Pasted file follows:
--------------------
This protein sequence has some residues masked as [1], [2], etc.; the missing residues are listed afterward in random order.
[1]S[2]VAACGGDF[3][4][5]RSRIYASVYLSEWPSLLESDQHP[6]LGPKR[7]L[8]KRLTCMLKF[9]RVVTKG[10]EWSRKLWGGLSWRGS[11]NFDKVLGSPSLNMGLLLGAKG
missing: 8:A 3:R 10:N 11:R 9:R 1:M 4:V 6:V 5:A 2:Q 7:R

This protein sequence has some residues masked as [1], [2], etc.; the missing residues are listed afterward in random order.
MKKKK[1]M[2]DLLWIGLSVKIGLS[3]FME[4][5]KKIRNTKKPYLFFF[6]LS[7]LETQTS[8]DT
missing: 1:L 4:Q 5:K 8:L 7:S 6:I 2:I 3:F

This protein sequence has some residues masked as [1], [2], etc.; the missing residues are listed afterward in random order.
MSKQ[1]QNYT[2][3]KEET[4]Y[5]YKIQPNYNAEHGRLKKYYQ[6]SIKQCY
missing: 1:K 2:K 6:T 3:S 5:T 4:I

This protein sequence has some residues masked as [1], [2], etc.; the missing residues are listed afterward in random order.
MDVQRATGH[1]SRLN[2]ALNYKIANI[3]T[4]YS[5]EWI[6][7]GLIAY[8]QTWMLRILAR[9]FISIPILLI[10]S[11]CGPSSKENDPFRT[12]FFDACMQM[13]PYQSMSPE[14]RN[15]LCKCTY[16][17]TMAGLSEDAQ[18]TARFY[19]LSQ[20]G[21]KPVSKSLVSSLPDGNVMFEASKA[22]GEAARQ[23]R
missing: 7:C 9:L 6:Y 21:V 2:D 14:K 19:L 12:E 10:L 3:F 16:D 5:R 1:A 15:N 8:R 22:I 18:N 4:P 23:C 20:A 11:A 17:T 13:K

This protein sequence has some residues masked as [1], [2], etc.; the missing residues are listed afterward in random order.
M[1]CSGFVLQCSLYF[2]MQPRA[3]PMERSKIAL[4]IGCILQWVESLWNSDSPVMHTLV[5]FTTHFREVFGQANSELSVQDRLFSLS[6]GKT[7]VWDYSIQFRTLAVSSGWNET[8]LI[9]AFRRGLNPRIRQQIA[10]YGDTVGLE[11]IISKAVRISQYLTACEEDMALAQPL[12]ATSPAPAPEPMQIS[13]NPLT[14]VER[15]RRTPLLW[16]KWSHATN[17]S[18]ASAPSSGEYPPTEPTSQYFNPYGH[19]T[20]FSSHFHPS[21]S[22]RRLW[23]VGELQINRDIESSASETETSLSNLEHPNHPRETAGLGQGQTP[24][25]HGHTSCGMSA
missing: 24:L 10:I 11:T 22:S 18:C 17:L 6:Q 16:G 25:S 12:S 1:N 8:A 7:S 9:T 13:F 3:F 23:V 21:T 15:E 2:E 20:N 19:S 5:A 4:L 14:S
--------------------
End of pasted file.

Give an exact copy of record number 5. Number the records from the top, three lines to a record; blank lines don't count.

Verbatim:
This protein sequence has some residues masked as [1], [2], etc.; the missing residues are listed afterward in random order.
M[1]CSGFVLQCSLYF[2]MQPRA[3]PMERSKIAL[4]IGCILQWVESLWNSDSPVMHTLV[5]FTTHFREVFGQANSELSVQDRLFSLS[6]GKT[7]VWDYSIQFRTLAVSSGWNET[8]LI[9]AFRRGLNPRIRQQIA[10]YGDTVGLE[11]IISKAVRISQYLTACEEDMALAQPL[12]ATSPAPAPEPMQIS[13]NPLT[14]VER[15]RRTPLLW[16]KWSHATN[17]S[18]ASAPSSGEYPPTEPTSQYFNPYGH[19]T[20]FSSHFHPS[21]S[22]RRLW[23]VGELQINRDIESSASETETSLSNLEHPNHPRETAGLGQGQTP[24][25]HGHTSCGMSA
missing: 24:L 10:I 11:T 22:S 18:C 17:L 6:Q 16:G 25:S 12:S 1:N 8:A 7:S 9:T 13:F 3:F 23:V 21:T 15:E 2:E 20:N 19:S 5:A 4:L 14:S